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Hey snoozy Susan, here’s how to stop falling asleep at work

Yessi Bello Perez
Story by
Yessi Bello Perez

Senior Writer, Growth QuartersYessi leads the writing efforts at TNW’s Growth Quarters. Yessi leads the writing efforts at TNW’s Growth Quarters.

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It’s 3pm on a Friday and you’ve had enough. Or maybe it’s just after 9am on a Monday and you’re struggling to get started, or even 12pm on a Tuesday and you’re falling asleep.

Sound familiar? If so, you’re probably used to the overwhelming struggle that is trying to stay awake at your desk when you really just want to fall asleep.

If it’s any consolation, you’re far from being alone. That’s why I’ve put together these few pointers to help you stay engaged, active, and awake while you’re at work.

[Read: The weirdo’s guide to WFH productivity: Sanity shower, squats, and snacks]

Get your steps in

Getting your morning routine right will undoubtedly set you up for a productive day and stop you from falling asleep.

Morning exercise is a good way of waking up your body and mind. If you can, go for a walk before you start work and get some fresh air.

You’ll feel more awake, and what’s even better, you’ll get your dreaded workout out of the way first thing.

Coffee isn’t the answer

Coffee is wonderful, it really is.

A good cup of the stuff can turn the worst of days into the best of days — but you shouldn’t abuse it.

If you’re going to be friends with caffeine, make sure you limit your intake because too much of it can leave you feeling lethargic.

I would recommend having one, or two (at most) cups of  in the morning and sticking to water for the rest of the day, which brings me on to my next point.

Stay hydrated

Water really is your best friend, especially when it comes to staying awake.

Dehydration can lead to fatigue because it impacts the flow of oxygen to the brain and can cause your heart to work harder to pump oxygen to all your organs, thus making you more tired and less alert.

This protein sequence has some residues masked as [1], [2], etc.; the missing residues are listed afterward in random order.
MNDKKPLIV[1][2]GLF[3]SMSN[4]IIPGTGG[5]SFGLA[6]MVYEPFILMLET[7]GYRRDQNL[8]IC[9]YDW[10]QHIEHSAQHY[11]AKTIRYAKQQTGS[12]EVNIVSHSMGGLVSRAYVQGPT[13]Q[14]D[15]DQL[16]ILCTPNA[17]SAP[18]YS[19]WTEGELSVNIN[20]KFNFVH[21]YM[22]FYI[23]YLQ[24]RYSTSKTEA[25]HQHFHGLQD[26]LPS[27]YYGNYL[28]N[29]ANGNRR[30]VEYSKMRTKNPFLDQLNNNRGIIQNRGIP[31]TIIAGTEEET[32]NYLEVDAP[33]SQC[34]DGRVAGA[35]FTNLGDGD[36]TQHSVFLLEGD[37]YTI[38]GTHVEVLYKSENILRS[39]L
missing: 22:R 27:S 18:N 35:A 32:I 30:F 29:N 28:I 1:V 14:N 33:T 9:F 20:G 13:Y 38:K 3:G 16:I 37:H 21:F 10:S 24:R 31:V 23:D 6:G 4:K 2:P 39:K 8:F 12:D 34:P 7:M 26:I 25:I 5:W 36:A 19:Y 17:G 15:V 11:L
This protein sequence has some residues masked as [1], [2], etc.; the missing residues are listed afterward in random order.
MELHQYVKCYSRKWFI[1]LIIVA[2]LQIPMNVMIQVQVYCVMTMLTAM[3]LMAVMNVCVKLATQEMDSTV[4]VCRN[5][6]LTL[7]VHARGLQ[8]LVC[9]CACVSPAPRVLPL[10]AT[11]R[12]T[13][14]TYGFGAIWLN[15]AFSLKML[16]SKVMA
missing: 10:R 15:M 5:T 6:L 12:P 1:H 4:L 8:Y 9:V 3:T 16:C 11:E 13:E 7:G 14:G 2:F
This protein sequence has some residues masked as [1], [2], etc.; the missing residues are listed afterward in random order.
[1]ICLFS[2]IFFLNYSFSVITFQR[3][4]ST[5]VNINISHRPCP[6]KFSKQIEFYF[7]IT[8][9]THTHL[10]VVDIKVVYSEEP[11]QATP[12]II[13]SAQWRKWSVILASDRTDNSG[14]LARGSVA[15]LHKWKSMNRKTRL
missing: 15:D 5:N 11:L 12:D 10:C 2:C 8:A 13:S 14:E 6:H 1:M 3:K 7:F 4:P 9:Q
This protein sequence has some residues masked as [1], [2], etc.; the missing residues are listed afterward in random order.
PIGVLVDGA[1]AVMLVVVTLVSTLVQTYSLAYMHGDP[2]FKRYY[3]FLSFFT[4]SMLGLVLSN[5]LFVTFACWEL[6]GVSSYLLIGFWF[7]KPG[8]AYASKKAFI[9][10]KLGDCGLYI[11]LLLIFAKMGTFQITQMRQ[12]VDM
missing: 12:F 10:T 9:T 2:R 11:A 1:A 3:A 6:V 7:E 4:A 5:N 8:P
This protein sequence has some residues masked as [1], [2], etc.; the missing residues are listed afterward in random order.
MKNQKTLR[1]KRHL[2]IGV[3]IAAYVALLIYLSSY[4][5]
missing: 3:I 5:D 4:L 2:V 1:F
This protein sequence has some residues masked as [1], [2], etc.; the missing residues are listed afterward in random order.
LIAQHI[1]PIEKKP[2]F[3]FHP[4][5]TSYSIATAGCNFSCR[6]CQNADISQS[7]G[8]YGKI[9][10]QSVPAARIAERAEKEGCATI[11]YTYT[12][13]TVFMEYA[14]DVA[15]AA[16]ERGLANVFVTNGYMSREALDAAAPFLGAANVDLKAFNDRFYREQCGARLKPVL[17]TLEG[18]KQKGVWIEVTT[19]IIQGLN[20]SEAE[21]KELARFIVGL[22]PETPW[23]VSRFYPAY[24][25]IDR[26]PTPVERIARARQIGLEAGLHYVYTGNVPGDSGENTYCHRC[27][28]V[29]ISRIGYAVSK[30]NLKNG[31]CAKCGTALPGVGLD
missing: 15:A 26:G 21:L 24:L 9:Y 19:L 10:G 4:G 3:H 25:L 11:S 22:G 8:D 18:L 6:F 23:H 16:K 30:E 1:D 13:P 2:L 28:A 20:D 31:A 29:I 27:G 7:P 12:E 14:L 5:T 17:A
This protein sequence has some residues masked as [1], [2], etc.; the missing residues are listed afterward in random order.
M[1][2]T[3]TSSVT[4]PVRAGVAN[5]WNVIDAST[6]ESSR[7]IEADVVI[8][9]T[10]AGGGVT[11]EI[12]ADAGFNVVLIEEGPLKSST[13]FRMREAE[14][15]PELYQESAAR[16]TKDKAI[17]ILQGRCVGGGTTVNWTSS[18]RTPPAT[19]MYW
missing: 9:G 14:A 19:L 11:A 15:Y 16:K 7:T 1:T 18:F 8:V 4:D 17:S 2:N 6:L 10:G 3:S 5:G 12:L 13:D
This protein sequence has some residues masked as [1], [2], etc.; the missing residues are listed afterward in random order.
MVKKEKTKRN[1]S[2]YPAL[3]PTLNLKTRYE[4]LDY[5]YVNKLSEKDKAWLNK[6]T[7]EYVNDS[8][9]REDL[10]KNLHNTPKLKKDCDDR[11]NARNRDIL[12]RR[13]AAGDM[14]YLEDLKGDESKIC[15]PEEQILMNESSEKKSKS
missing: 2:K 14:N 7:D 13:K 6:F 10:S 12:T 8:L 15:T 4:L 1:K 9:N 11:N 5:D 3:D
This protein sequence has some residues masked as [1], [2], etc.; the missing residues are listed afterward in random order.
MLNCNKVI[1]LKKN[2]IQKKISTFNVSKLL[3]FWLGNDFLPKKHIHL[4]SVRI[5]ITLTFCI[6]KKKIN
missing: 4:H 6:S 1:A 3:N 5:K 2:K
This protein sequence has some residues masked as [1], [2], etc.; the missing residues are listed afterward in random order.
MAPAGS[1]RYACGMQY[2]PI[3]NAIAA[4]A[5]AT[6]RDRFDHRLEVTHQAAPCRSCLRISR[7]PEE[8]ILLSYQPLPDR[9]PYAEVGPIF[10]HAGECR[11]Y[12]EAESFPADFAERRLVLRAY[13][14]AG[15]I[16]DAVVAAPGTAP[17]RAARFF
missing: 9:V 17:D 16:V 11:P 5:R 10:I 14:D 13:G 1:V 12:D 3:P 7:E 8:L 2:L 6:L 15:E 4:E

Water can also help reduce stress. In fact, studies have show that dehydration can also lead to higher cortisol levels — the stress hormone — making it even harder to deal with daily problems.

You’ll need daylight

Natural daylight — or the lack of it — can have a huge impact on how you feel at work.

I used to work in a windowless office in a London co-working space and I’d find myself getting increasingly sleepy and restless throughout the day. I eventually realized this was mostly due to the lack of natural light — and it seems my conclusion wasn’t unfounded.

A study conducted by a US professor found that workers in day lit office environments reported an 84% drop in symptoms of eyestrain, headaches, and blurred vision symptoms all of which can detract from productivity and potentially lead to sleepiness.

Snack away

I don’t know about you but I used to experience an early afternoon drop in productivity and would start to fall asleep, particularly in the colder, drearier months — and then I started snacking.

It turns out this afternoon slump was probably caused by a drop in blood glucose levels and the good news is that I managed to solve this problem by keeping several healthy snacks within arm’s reach or just a short walk away.

Time yourself

Whether you’re working on an ongoing project or you want to tend to your overflowing inbox, own your productivity and hold yourself accountable by timing yourself.

Here’s a familiar scenario: You need to prepare a report by the end of the day but it’s 4PM and you’re struggling to stay awake. Stop what you’re doing, take a moment, breathe in, and set a timer on your phone. Give yourself a deadline and motivate yourself with the possibility of a nap once your work is submitted.

Get the hard stuff out of the way

Only you know when you feel more awake, so keep this at the forefront of your mind when you’re planning your day.

If you feel less sleepy in the morning, take care of the hardest, most boring tasks then and keep the fun stuff for later. If you’re more alert in the afternoon or evening, then save the most menial tasks until then.

There’s no hard science and if you’re fortunate enough to work somewhere that offers flexible working, you should use this to your advantage.

Let music be the food of love productivity

Lastly, but by no means least, I have to be honest with you: I can’t do anything without listening to music and while my taste may be questionable, that’s besides the point.

If you’re working from home or are lucky enough to have your own private office, why not sing along?

It’ll perk you up, you won’t fall asleep, and if you’re as bad a singer as I am, well, no one will hear you!

Published June 5, 2020 — 09:00 UTC